Bermuda shines brightly’
Bermuda has shown its worth with the hosting of the America’s Cup, Michael Dunkley told The Royal Gazette after racing came to its historic close.
“Bermuda shines brightly on the world stage,” the Premier said. “I don’t think we could be more pleased.”
The team members for the 35th America’s Cup “raved about Bermuda and the sailing conditions”, Mr Dunkley said, while the racing and onshore experience “shows we can do it when we pull together — the chance is now ours to do something with it”.
“It’s up to us to marshall our resources and continue the progress. We have proven it. We can keep doing it. I’m so proud of all of Bermuda and the way we came together. We should be very comforted by what we have done; it puts us in a great position, tomorrow and beyond.”
The Premier thanked Oracle Team USA for their confidence in the island, adding: “You have made great friends in Bermuda, and will always have your friends here.”
Oracle were gracious in defeat — but the final day belonged to Emirates Team New Zealand and their overjoyed supporters.
Taking the stage with Mr Dunkley at the presentation of the coveted trophy, Grant Gibbons, the Minister of Economic Development, called the experience “tremendous”.
“There is no second place in the America’s Cup, but what’s very clear is that Bermuda came out the winner.
“Sir Russell Coutts said that Bermuda has delivered, and for me the most exciting part is just to see how well Bermuda has performed.”
Euphoria and anxiety hung over the America’s Cup Village in equal measures as a sea of American and New Zealand flags flourished in anticipation of the series clincher.
Racing got under way shortly after 2pm, with Emirates Team New Zealand taking the lead to the jubilation of supporters — and Oracle Team USA throwing themselves furiously into the last manoeuvres.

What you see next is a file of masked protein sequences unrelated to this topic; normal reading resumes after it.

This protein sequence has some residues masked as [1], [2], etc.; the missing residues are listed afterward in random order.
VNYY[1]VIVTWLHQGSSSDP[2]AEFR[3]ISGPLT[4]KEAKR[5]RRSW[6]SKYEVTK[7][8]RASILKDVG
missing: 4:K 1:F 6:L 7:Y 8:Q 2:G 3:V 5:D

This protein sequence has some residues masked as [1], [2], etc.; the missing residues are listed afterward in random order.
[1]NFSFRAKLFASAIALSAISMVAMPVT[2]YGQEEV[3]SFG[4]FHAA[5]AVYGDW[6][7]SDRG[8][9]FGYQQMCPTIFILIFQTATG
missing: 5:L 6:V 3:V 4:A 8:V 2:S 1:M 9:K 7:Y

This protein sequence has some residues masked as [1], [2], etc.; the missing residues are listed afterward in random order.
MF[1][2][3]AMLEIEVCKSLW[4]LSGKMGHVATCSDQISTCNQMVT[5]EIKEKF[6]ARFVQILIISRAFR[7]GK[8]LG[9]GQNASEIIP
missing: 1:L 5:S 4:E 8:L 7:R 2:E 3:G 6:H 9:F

A rush of spectators surged to the waterside to watch the finish as elated Kiwis cheered their team.
Vessels flocked to the New Zealanders on the Great Sound, while flags and Kiwi regalia, including a supporter in a full kiwi costume, swarmed around the Louis Vuitton stage where the victors officially received the “Auld Mug”.
The trophy was hoisted high in sprays of champagne, before the New Zealanders headed back to their base with the Cup.
Team New Zealand skipper Glenn Ashby gave heartfelt thanks to the people of Bermuda, telling the crowd: “We’ve met some fantastic people along the way here — thank you so much for having us.”
The Great Sound proved “an amazing venue for a sailing event — we’ve absolutely loved this place and would like to come back and visit.”
Grant Dalton, the New Zealand CEO, called Bermuda “fantastic” as a venue, thanking the ACBDA for “an outstanding job” and saying the team would “certainly like to talk to them about the opportunity of coming back”. The team will likely head home on Sunday, he added.
Dr Gibbons said there would be details given later this week on further events emerging from the America’s Cup, but took Mr Dalton’s remarks to be “very positive”.
“What this has demonstrated is that Bermudians working together can manage an international event of this calibre, which puts us in a very good position for future events.”
Asked if hosting the America’s Cup had paid off for Bermuda, Dr Gibbons gave “a resounding yes”.
Many Bermudians had rooted for the Oracle team in the hope of securing more America’s Cup events, he conceded — and also “because of the time they’ve been here and the way they’ve been involved in our community”.
“But it’s a race. We knew one or the other would have to win.”
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